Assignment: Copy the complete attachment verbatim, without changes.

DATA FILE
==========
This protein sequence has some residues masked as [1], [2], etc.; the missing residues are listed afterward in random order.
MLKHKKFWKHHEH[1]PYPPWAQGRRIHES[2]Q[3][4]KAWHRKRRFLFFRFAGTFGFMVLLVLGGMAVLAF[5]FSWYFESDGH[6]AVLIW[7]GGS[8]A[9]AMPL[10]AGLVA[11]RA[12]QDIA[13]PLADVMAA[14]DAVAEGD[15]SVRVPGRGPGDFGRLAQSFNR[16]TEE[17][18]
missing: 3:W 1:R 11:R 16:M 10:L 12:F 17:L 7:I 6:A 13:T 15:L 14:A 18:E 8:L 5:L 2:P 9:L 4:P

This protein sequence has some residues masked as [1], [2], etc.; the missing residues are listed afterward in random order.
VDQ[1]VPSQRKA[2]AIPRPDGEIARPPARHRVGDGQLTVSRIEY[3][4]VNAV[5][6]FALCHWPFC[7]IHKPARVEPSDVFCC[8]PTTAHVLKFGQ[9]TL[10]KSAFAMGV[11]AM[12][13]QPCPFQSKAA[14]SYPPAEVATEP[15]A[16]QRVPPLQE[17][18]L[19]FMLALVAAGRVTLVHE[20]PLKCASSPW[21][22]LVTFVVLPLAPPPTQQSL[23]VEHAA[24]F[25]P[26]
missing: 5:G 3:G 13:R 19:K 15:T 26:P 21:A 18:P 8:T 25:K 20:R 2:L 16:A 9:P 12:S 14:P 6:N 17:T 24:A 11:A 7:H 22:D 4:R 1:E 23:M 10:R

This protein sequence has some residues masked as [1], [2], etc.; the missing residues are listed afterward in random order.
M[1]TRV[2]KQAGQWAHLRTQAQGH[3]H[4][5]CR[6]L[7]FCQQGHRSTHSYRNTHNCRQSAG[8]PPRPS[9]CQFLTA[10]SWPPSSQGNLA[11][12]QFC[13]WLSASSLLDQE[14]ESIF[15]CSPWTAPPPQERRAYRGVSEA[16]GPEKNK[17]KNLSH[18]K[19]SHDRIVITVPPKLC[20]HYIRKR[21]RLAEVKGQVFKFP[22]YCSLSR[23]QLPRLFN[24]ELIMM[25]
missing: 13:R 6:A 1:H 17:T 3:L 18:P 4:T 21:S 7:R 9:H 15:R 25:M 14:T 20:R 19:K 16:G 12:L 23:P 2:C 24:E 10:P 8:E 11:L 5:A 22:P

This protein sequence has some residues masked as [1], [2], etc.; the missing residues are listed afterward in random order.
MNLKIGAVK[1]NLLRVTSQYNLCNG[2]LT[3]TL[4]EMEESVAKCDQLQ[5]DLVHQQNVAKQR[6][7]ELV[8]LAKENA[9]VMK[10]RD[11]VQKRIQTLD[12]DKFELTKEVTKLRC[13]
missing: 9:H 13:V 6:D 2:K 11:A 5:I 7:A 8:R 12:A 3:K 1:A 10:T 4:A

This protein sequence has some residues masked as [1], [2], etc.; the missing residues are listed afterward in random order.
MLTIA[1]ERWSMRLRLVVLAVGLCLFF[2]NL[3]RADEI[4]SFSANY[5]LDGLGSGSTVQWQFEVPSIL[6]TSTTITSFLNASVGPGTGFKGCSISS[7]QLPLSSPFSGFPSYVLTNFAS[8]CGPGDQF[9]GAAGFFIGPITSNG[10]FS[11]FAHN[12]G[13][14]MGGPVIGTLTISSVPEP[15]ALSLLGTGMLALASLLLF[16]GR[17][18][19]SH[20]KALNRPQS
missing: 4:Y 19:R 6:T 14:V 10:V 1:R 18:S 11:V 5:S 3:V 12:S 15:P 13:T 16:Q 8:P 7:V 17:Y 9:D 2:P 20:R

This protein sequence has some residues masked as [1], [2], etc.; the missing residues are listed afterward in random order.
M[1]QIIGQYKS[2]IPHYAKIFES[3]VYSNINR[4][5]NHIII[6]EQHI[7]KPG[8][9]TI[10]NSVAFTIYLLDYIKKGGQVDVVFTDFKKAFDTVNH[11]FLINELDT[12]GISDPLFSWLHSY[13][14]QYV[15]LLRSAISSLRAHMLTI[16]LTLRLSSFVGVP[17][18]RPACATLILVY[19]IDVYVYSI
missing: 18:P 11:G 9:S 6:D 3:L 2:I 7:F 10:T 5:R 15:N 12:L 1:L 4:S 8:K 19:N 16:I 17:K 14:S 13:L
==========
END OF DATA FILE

This protein sequence has some residues masked as [1], [2], etc.; the missing residues are listed afterward in random order.
MLKHKKFWKHHEH[1]PYPPWAQGRRIHES[2]Q[3][4]KAWHRKRRFLFFRFAGTFGFMVLLVLGGMAVLAF[5]FSWYFESDGH[6]AVLIW[7]GGS[8]A[9]AMPL[10]AGLVA[11]RA[12]QDIA[13]PLADVMAA[14]DAVAEGD[15]SVRVPGRGPGDFGRLAQSFNR[16]TEE[17][18]
missing: 3:W 1:R 11:R 16:M 10:L 12:F 17:L 7:I 6:A 13:T 15:L 14:A 18:E 8:L 5:L 2:P 9:L 4:P

This protein sequence has some residues masked as [1], [2], etc.; the missing residues are listed afterward in random order.
VDQ[1]VPSQRKA[2]AIPRPDGEIARPPARHRVGDGQLTVSRIEY[3][4]VNAV[5][6]FALCHWPFC[7]IHKPARVEPSDVFCC[8]PTTAHVLKFGQ[9]TL[10]KSAFAMGV[11]AM[12][13]QPCPFQSKAA[14]SYPPAEVATEP[15]A[16]QRVPPLQE[17][18]L[19]FMLALVAAGRVTLVHE[20]PLKCASSPW[21][22]LVTFVVLPLAPPPTQQSL[23]VEHAA[24]F[25]P[26]
missing: 5:G 3:G 13:R 19:K 15:T 26:P 21:A 18:P 8:T 25:K 20:R 2:L 16:A 9:P 12:S 14:P 6:N 17:T 24:A 11:A 7:H 22:D 4:R 1:E 23:M 10:R

This protein sequence has some residues masked as [1], [2], etc.; the missing residues are listed afterward in random order.
M[1]TRV[2]KQAGQWAHLRTQAQGH[3]H[4][5]CR[6]L[7]FCQQGHRSTHSYRNTHNCRQSAG[8]PPRPS[9]CQFLTA[10]SWPPSSQGNLA[11][12]QFC[13]WLSASSLLDQE[14]ESIF[15]CSPWTAPPPQERRAYRGVSEA[16]GPEKNK[17]KNLSH[18]K[19]SHDRIVITVPPKLC[20]HYIRKR[21]RLAEVKGQVFKFP[22]YCSLSR[23]QLPRLFN[24]ELIMM[25]
missing: 13:R 6:A 1:H 17:T 3:L 18:P 4:T 21:S 7:R 9:H 15:R 25:M 14:T 20:R 19:K 16:G 12:L 23:P 2:C 24:E 10:P 8:E 11:L 5:A 22:P

This protein sequence has some residues masked as [1], [2], etc.; the missing residues are listed afterward in random order.
MNLKIGAVK[1]NLLRVTSQYNLCNG[2]LT[3]TL[4]EMEESVAKCDQLQ[5]DLVHQQNVAKQR[6][7]ELV[8]LAKENA[9]VMK[10]RD[11]VQKRIQTLD[12]DKFELTKEVTKLRC[13]
missing: 9:H 13:V 6:D 2:K 11:A 5:I 7:A 8:R 12:A 3:K 1:A 10:T 4:A

This protein sequence has some residues masked as [1], [2], etc.; the missing residues are listed afterward in random order.
MLTIA[1]ERWSMRLRLVVLAVGLCLFF[2]NL[3]RADEI[4]SFSANY[5]LDGLGSGSTVQWQFEVPSIL[6]TSTTITSFLNASVGPGTGFKGCSISS[7]QLPLSSPFSGFPSYVLTNFAS[8]CGPGDQF[9]GAAGFFIGPITSNG[10]FS[11]FAHN[12]G[13][14]MGGPVIGTLTISSVPEP[15]ALSLLGTGMLALASLLLF[16]GR[17][18][19]SH[20]KALNRPQS
missing: 4:Y 19:R 6:T 14:V 10:V 1:R 18:S 11:V 5:S 3:V 12:S 15:P 13:T 16:Q 8:P 7:V 17:Y 9:D 2:P 20:R

This protein sequence has some residues masked as [1], [2], etc.; the missing residues are listed afterward in random order.
M[1]QIIGQYKS[2]IPHYAKIFES[3]VYSNINR[4][5]NHIII[6]EQHI[7]KPG[8][9]TI[10]NSVAFTIYLLDYIKKGGQVDVVFTDFKKAFDTVNH[11]FLINELDT[12]GISDPLFSWLHSY[13][14]QYV[15]LLRSAISSLRAHMLTI[16]LTLRLSSFVGVP[17][18]RPACATLILVY[19]IDVYVYSI
missing: 18:P 11:G 9:S 6:D 3:L 2:I 7:F 10:T 5:R 15:N 12:L 1:L 4:S 8:K 19:N 16:I 17:K 14:S 13:L